Ebbs and Flows
written by Rev Gary Heard

The life of King David runs through significant ebbs and flows, from the time he first appears in the pages of scripture as a bold young man trusting in God in the face of Goliathís taunts. The simple expression of trust in God and belief in Godís ability to achieve His purposes was evident through the times of waiting while Saulís last days as king extended over years, often resulting in threat to Davidís own well-being. It is not until David is installed as king that signs of this trust dissipating begin to emerge: first when he decides to shirk his responsibilities by not leading his people into war, and later when he balks at responsibility for Tamar, and then Absalom. David demonstrates a greater sense of uncertainty, and an ambivalence towards the purposes of God.

As one gazes back across the history of Israel, Davidís feats predominate the landscape: expanding Israelís borders to unprecedented and unrepeated levels; establishing Jerusalem as the home of Israel, laying the foundations for building of the temple following construction of the palace. Yet alongside these achievements are significant failings.

David was greatly loved by God: a love which did not change according to the particular circumstances of Davidís life. The temptation in our time is to judge our value in Godís eyes in direct relationship to our performance. When we adopt such an attitude we are bound to ride a roller-coaster of doubt and triumph, of self-assurance and insecurity. David was loved by God not because he was such a great king, He loves David unconditionally.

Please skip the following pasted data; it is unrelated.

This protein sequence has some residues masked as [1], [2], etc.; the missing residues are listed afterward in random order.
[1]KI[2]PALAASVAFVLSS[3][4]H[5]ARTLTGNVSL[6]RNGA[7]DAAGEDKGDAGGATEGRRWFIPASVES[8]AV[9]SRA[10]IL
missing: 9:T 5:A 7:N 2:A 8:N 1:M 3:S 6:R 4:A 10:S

Of course it is tempting to make the leap to conclude that our actions are irrelevant. If God loves us unconditionally, then what does it matter how we live? Davidís dereliction of his army duty resulted in the death of Uriah and his own child. His failure to deal with Amnonís rape of Tamar was the breaking of his relationship with Absalom and a split in Israel. God is vitally interested in shaping who we are, because God loves us unconditionally. It is out of this that we understand the Easter events: ďWhile we were yet sinners, Christ died for usÖĒ (Romans 5:8)

Success and failure is often beyond our control. God loves us nonetheless. The lesson of Davidís life is that we maintain our commitment to living in ways which reflect Godís love at work in our lives.

When we take up that challenge, we will fail from time to time, but we might also see Godís kingdom come amongst us in surprising ways.

March 6, 2005
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